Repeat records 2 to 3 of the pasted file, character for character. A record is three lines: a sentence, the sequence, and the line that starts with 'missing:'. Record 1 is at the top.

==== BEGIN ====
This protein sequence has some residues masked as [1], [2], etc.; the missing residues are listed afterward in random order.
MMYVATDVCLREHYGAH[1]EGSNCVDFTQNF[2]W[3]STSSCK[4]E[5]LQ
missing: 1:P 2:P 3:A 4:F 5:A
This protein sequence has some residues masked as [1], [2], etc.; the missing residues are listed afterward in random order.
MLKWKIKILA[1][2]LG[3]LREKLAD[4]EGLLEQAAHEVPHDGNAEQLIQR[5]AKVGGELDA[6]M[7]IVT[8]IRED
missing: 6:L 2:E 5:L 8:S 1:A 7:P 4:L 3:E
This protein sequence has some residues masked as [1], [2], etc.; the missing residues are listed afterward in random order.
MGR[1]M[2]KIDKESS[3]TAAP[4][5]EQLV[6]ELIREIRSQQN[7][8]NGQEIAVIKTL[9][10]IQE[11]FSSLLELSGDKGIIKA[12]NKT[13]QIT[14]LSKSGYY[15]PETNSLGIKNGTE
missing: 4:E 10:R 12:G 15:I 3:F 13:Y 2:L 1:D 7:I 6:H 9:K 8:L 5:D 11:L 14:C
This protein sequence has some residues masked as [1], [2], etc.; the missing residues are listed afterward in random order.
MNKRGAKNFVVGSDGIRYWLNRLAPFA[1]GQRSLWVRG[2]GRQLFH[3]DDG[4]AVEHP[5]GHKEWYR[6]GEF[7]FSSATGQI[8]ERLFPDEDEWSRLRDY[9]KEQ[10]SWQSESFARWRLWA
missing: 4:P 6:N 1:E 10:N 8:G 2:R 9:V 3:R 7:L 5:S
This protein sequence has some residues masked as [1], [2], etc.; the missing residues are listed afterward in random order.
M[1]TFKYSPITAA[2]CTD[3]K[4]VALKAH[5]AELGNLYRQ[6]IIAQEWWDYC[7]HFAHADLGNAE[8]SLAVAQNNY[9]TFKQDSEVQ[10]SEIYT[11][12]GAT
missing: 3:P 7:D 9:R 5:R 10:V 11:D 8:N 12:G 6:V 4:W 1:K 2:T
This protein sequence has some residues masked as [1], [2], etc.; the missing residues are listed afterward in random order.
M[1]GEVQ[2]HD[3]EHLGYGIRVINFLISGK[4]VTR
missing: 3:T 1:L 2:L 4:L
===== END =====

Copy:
This protein sequence has some residues masked as [1], [2], etc.; the missing residues are listed afterward in random order.
MLKWKIKILA[1][2]LG[3]LREKLAD[4]EGLLEQAAHEVPHDGNAEQLIQR[5]AKVGGELDA[6]M[7]IVT[8]IRED
missing: 6:L 2:E 5:L 8:S 1:A 7:P 4:L 3:E
This protein sequence has some residues masked as [1], [2], etc.; the missing residues are listed afterward in random order.
MGR[1]M[2]KIDKESS[3]TAAP[4][5]EQLV[6]ELIREIRSQQN[7][8]NGQEIAVIKTL[9][10]IQE[11]FSSLLELSGDKGIIKA[12]NKT[13]QIT[14]LSKSGYY[15]PETNSLGIKNGTE
missing: 4:E 10:R 12:G 15:I 3:F 13:Y 2:L 1:D 7:I 6:H 9:K 8:L 5:D 11:L 14:C